Monday, June 19, 2017

The ‘good enough’ singer or how to enjoy performing with your choir

I am often faced with a sea of frowns as singers struggle to get a song ‘right’. The frowns even appear during performances when songs have been well-rehearsed.

singing audition

This self-doubt can begin to pervade everything and then singers start to believe that they’re not good enough.

We all bring baggage to new learning situations, often based on our experiences at school. The same happens in choirs.

Many singers struggle to get it ‘right’ all the time. They feel that they are letting themselves (and fellow singers) down if they deliver anything less than ‘perfect’. Maybe they fear being told off?

I’ve seen singers beat themselves up when they can’t pick up their part instantly or feel that they’re the only one just not getting it.

The end result is that singers start to believe that they can never be good enough.

This lack of self-belief and doubt can begin to pervade a whole section of the choir. It spreads rapidly and soon becomes self-fulfilling. Even easy songs become a struggle. Singers feel that they have somehow ‘failed’ because the final result doesn’t match up to their (imaginary, self-imposed, unrealistic) ideal version of the song.

I create two choirs from scratch each year over six rehearsals. I teach eight harmony songs by ear which we then perform in public to a high standard. We’ve had semi-professional singers with us on the bill who have commented that they found it hard to believe that it was a scratch choir.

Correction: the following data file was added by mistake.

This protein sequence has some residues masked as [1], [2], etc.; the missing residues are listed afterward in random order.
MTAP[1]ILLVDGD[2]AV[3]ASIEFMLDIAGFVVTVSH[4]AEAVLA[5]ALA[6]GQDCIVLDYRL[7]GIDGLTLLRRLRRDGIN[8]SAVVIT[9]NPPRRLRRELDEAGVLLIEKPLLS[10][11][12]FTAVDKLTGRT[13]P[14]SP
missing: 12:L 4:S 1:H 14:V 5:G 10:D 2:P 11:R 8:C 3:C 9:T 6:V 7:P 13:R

Although the singers have a great time on the project, they never feel that they’re good enough. Here are some comments from other professionals who’ve attended the performances:

“I was struck by how self-effacing many of [the singers] were when I congratulated them – as if they don’t believe in their own ability. A couple of them seemed to think I was taking the piss!”

“I spoke to some of [the singers] afterwards and they were almost apologetic that they felt that they hadn't got it technically perfect. What they hadn’t quite realised was that they engaged wonderfully with the emotion of the song. I know I'm not alone in having found it very moving to listen to.”

So embrace the idea of the ‘good enough’ singer. The one who tries hard, who focuses in rehearsal, and who does the best they can whilst still having fun.

It’s impossible to be perfect, and in a choir you are just one person in a large team so you have little control over the end result.

If you can be happy with being a ‘good enough’ singer, you’ll find rehearsals less stressful and you’ll be amazed by the positive responses you get from an audience.


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Chris Rowbury


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